There was an afternoon not long ago when I was working in the kitchen washing dishes. It was about three-thirty and all the kids were home so it must have been a Saturday. My eldest son came up the stairs, voice first, as is his custom—mid-conversation before he ever reaches the room of the person he wishes to speak with, though sometimes I wonder if he cares at all who the particular person is because the subjects he chooses to discuss never differ with regard to whom he is speaking. I never heard what he was saying because he heard something else first, the clanging of dishes and the flow of running water, the very sounds which prevented my hearing of his speech.
By the time he reached the kitchen the direction of his thoughts were wholly changed because of that nether region living below his pre-teen voice box, his stomach.
“What’s for dinner, Mom?” he asked with a note of excitement and a tinge of apprehension.
“Well, I don’t know, Sam. It’s not dinner time yet so I haven’t even thought about it, and I was just cleaning up the kitchen a bit.”
“Oh,” he said. “Well, I just heard you making sounds in the kitchen and thought you were getting it ready.”
“Nope,” I said with a sigh, my mind now engaged in the dreaded task, wondering what we had on hand that might be easy to cook and possess the potential of pleasing all five mouths in the house.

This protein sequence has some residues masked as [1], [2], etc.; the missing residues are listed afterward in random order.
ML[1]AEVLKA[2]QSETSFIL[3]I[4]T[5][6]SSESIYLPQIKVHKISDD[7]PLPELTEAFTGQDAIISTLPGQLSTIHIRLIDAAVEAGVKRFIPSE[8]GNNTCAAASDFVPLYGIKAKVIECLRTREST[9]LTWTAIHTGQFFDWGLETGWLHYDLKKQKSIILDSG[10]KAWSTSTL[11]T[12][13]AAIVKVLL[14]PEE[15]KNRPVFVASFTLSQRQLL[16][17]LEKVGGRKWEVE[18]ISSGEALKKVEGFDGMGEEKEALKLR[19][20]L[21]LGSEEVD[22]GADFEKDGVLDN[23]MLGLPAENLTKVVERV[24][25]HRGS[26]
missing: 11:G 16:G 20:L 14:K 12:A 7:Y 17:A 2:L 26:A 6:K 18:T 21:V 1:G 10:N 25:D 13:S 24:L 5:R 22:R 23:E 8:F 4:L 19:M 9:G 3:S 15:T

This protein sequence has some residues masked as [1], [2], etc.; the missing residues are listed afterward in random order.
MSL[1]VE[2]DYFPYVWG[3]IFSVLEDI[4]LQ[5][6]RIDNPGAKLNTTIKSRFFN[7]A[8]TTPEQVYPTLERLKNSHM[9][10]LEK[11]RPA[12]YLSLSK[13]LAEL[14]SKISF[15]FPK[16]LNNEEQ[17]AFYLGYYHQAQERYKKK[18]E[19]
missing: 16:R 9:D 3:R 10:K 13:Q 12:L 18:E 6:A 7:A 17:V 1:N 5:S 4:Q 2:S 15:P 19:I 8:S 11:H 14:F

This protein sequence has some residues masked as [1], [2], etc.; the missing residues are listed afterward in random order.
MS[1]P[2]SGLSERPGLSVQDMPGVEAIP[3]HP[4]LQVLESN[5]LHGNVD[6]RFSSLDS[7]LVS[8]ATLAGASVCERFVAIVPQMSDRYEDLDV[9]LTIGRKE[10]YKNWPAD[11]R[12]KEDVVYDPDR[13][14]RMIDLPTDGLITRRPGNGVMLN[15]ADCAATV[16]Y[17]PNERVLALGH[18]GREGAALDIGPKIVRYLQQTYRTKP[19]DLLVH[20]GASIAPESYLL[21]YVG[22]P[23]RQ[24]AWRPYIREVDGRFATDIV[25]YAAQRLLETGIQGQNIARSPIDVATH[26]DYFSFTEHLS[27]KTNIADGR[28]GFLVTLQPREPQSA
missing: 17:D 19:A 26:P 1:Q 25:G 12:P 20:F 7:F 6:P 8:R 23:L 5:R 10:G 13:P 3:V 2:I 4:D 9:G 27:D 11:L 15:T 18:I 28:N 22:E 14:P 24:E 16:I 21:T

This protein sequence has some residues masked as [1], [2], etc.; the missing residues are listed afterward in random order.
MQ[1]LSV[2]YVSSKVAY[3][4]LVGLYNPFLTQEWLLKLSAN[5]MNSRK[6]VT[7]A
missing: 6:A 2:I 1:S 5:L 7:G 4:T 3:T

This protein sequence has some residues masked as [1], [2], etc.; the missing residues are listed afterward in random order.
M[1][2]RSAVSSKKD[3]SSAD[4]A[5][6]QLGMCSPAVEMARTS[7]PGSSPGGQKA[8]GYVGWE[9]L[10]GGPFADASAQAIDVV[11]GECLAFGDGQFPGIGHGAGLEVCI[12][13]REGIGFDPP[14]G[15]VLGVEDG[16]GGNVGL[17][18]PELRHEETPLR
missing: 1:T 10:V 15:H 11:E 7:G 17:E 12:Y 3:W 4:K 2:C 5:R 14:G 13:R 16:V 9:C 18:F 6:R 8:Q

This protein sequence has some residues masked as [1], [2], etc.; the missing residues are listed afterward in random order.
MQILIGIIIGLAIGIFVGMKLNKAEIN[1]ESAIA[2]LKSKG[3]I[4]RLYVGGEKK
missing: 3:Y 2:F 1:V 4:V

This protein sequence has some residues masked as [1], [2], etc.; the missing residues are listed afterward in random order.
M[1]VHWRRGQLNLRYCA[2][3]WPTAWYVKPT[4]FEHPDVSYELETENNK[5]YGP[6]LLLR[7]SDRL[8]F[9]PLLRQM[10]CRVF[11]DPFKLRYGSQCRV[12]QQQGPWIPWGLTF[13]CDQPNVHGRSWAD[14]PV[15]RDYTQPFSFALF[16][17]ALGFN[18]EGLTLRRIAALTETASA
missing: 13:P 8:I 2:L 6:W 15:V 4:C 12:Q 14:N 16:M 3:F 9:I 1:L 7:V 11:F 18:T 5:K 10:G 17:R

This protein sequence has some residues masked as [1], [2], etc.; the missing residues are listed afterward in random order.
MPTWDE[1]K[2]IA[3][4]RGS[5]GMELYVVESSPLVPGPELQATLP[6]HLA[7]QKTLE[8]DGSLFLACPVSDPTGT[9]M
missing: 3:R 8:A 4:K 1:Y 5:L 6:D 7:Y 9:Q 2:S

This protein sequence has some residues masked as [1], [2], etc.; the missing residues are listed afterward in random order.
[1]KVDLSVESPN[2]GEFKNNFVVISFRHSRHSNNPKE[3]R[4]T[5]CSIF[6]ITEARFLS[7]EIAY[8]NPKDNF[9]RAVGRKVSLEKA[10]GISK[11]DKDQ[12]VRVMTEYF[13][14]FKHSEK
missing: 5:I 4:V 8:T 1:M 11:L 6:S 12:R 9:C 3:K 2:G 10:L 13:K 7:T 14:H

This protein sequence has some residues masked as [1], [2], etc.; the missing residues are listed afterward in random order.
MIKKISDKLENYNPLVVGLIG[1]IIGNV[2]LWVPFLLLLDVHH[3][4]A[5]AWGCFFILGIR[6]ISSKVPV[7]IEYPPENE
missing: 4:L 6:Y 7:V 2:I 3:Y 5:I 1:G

“Well, I guess I’ll go back downstairs,” he said and turned away from me.
I wondered for a moment what he had been talking about on the way up the stairs but decided against asking him about it since it was suddenly clear to me that after nearly twelve years, not one thing has changed about his central view of who I was and what I provided for his young life – the source of food.
And then I had one of those moments, so clear and harsh I half-expected the floor beneath my feet to tear away and begin spiraling into nothingness. I saw myself as my son and me as God, and for a millisecond I understood – something.
I tried to pray.
Sorry that I am always looking only for what you can give me, and not at who you are, what you might be thinking or even if you would like to speak to me. Sorry I am so completely preoccupied with being taken care of. I think you might like it if I was more in tune with our relationship, huh? Is there any way you could you make me a little better at that?
But the request seemed to prove the point all the more. I am nothing but a child here. Is being Father really all that you want?